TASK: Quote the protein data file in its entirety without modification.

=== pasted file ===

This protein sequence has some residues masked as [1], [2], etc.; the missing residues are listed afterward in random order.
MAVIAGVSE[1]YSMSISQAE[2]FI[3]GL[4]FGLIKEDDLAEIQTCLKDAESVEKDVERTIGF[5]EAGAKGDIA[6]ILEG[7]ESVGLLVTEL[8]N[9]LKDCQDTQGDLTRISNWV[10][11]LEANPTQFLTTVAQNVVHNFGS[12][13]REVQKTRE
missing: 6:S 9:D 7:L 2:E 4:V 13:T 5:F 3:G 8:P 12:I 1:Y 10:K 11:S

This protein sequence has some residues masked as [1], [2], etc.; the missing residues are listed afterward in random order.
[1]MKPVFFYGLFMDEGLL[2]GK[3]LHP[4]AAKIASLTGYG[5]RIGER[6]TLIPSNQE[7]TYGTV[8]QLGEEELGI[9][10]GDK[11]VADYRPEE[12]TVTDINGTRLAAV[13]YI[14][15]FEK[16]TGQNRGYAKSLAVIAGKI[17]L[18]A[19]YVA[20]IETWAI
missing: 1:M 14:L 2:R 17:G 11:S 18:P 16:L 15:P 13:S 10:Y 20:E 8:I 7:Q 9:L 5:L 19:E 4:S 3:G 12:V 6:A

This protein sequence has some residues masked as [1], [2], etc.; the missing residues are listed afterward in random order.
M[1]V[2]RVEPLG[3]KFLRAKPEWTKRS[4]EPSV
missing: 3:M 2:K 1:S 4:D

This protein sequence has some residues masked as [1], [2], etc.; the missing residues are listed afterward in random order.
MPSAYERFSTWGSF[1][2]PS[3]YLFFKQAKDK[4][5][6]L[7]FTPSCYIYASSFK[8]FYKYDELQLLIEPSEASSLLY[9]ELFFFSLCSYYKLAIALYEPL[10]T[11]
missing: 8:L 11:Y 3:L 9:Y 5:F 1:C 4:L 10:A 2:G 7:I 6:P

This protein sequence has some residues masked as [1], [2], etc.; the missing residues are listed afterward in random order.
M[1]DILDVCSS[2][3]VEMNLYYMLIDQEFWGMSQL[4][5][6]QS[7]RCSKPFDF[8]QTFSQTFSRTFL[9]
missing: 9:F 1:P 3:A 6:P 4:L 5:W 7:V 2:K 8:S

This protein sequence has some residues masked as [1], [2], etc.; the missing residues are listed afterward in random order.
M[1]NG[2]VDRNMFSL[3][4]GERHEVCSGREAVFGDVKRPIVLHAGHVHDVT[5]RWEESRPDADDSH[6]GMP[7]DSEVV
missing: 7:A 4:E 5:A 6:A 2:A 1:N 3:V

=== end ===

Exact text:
This protein sequence has some residues masked as [1], [2], etc.; the missing residues are listed afterward in random order.
MAVIAGVSE[1]YSMSISQAE[2]FI[3]GL[4]FGLIKEDDLAEIQTCLKDAESVEKDVERTIGF[5]EAGAKGDIA[6]ILEG[7]ESVGLLVTEL[8]N[9]LKDCQDTQGDLTRISNWV[10][11]LEANPTQFLTTVAQNVVHNFGS[12][13]REVQKTRE
missing: 6:S 9:D 7:L 2:E 4:V 13:T 5:F 3:G 8:P 12:I 1:Y 10:K 11:S

This protein sequence has some residues masked as [1], [2], etc.; the missing residues are listed afterward in random order.
[1]MKPVFFYGLFMDEGLL[2]GK[3]LHP[4]AAKIASLTGYG[5]RIGER[6]TLIPSNQE[7]TYGTV[8]QLGEEELGI[9][10]GDK[11]VADYRPEE[12]TVTDINGTRLAAV[13]YI[14][15]FEK[16]TGQNRGYAKSLAVIAGKI[17]L[18]A[19]YVA[20]IETWAI
missing: 1:M 14:L 2:R 17:G 11:S 18:P 16:L 15:P 13:S 10:Y 20:E 8:I 7:Q 9:L 5:L 19:E 4:S 3:G 12:V 6:A

This protein sequence has some residues masked as [1], [2], etc.; the missing residues are listed afterward in random order.
M[1]V[2]RVEPLG[3]KFLRAKPEWTKRS[4]EPSV
missing: 3:M 2:K 1:S 4:D

This protein sequence has some residues masked as [1], [2], etc.; the missing residues are listed afterward in random order.
MPSAYERFSTWGSF[1][2]PS[3]YLFFKQAKDK[4][5][6]L[7]FTPSCYIYASSFK[8]FYKYDELQLLIEPSEASSLLY[9]ELFFFSLCSYYKLAIALYEPL[10]T[11]
missing: 8:L 11:Y 3:L 9:Y 5:F 1:C 4:L 10:A 2:G 7:I 6:P

This protein sequence has some residues masked as [1], [2], etc.; the missing residues are listed afterward in random order.
M[1]DILDVCSS[2][3]VEMNLYYMLIDQEFWGMSQL[4][5][6]QS[7]RCSKPFDF[8]QTFSQTFSRTFL[9]
missing: 9:F 1:P 3:A 6:P 4:L 5:W 7:V 2:K 8:S

This protein sequence has some residues masked as [1], [2], etc.; the missing residues are listed afterward in random order.
M[1]NG[2]VDRNMFSL[3][4]GERHEVCSGREAVFGDVKRPIVLHAGHVHDVT[5]RWEESRPDADDSH[6]GMP[7]DSEVV
missing: 7:A 4:E 5:A 6:A 2:A 1:N 3:V